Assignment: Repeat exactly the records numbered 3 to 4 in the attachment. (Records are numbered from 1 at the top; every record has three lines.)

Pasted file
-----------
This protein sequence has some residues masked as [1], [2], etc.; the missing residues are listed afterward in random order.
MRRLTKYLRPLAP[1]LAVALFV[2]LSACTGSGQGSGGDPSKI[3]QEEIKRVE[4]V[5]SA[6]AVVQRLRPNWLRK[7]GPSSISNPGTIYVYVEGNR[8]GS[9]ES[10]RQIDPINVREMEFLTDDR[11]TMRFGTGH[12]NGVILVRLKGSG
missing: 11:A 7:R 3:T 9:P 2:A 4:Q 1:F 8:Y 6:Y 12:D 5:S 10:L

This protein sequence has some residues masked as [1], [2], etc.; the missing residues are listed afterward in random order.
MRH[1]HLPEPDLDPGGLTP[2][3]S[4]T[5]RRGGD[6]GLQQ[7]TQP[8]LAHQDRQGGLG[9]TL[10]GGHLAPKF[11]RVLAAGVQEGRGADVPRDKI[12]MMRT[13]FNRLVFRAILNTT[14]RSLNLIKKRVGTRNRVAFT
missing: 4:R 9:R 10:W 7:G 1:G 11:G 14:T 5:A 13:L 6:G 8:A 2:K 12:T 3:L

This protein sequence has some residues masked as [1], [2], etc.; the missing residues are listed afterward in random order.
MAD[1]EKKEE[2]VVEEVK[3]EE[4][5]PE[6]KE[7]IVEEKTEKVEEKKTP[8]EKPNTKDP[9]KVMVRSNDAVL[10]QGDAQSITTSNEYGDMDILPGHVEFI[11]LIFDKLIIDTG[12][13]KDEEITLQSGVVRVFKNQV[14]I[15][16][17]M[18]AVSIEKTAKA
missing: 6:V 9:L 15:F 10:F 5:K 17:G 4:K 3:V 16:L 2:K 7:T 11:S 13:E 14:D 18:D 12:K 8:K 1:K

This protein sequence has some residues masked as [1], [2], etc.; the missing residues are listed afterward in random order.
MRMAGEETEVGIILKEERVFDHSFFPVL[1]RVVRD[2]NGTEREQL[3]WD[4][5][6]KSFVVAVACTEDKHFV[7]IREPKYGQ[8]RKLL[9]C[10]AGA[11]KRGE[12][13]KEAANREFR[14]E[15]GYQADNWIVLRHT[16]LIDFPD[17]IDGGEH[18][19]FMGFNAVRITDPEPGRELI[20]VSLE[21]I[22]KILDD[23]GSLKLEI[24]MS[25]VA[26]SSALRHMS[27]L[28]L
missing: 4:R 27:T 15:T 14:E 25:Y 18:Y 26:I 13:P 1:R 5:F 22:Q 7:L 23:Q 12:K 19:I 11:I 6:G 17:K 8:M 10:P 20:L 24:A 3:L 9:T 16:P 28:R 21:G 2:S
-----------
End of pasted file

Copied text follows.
This protein sequence has some residues masked as [1], [2], etc.; the missing residues are listed afterward in random order.
MAD[1]EKKEE[2]VVEEVK[3]EE[4][5]PE[6]KE[7]IVEEKTEKVEEKKTP[8]EKPNTKDP[9]KVMVRSNDAVL[10]QGDAQSITTSNEYGDMDILPGHVEFI[11]LIFDKLIIDTG[12][13]KDEEITLQSGVVRVFKNQV[14]I[15][16][17]M[18]AVSIEKTAKA
missing: 6:V 9:L 15:F 10:F 5:K 17:G 4:K 3:V 16:L 2:K 7:T 11:S 13:E 14:D 18:D 12:K 8:K 1:K

This protein sequence has some residues masked as [1], [2], etc.; the missing residues are listed afterward in random order.
MRMAGEETEVGIILKEERVFDHSFFPVL[1]RVVRD[2]NGTEREQL[3]WD[4][5][6]KSFVVAVACTEDKHFV[7]IREPKYGQ[8]RKLL[9]C[10]AGA[11]KRGE[12][13]KEAANREFR[14]E[15]GYQADNWIVLRHT[16]LIDFPD[17]IDGGEH[18][19]FMGFNAVRITDPEPGRELI[20]VSLE[21]I[22]KILDD[23]GSLKLEI[24]MS[25]VA[26]SSALRHMS[27]L[28]L
missing: 4:R 27:T 15:T 14:E 25:Y 18:Y 26:I 13:P 1:R 5:F 22:Q 7:L 23:Q 12:K 19:I 11:I 6:G 17:K 8:M 10:P 20:L 24:A 3:L 9:T 16:P 28:R 21:G 2:S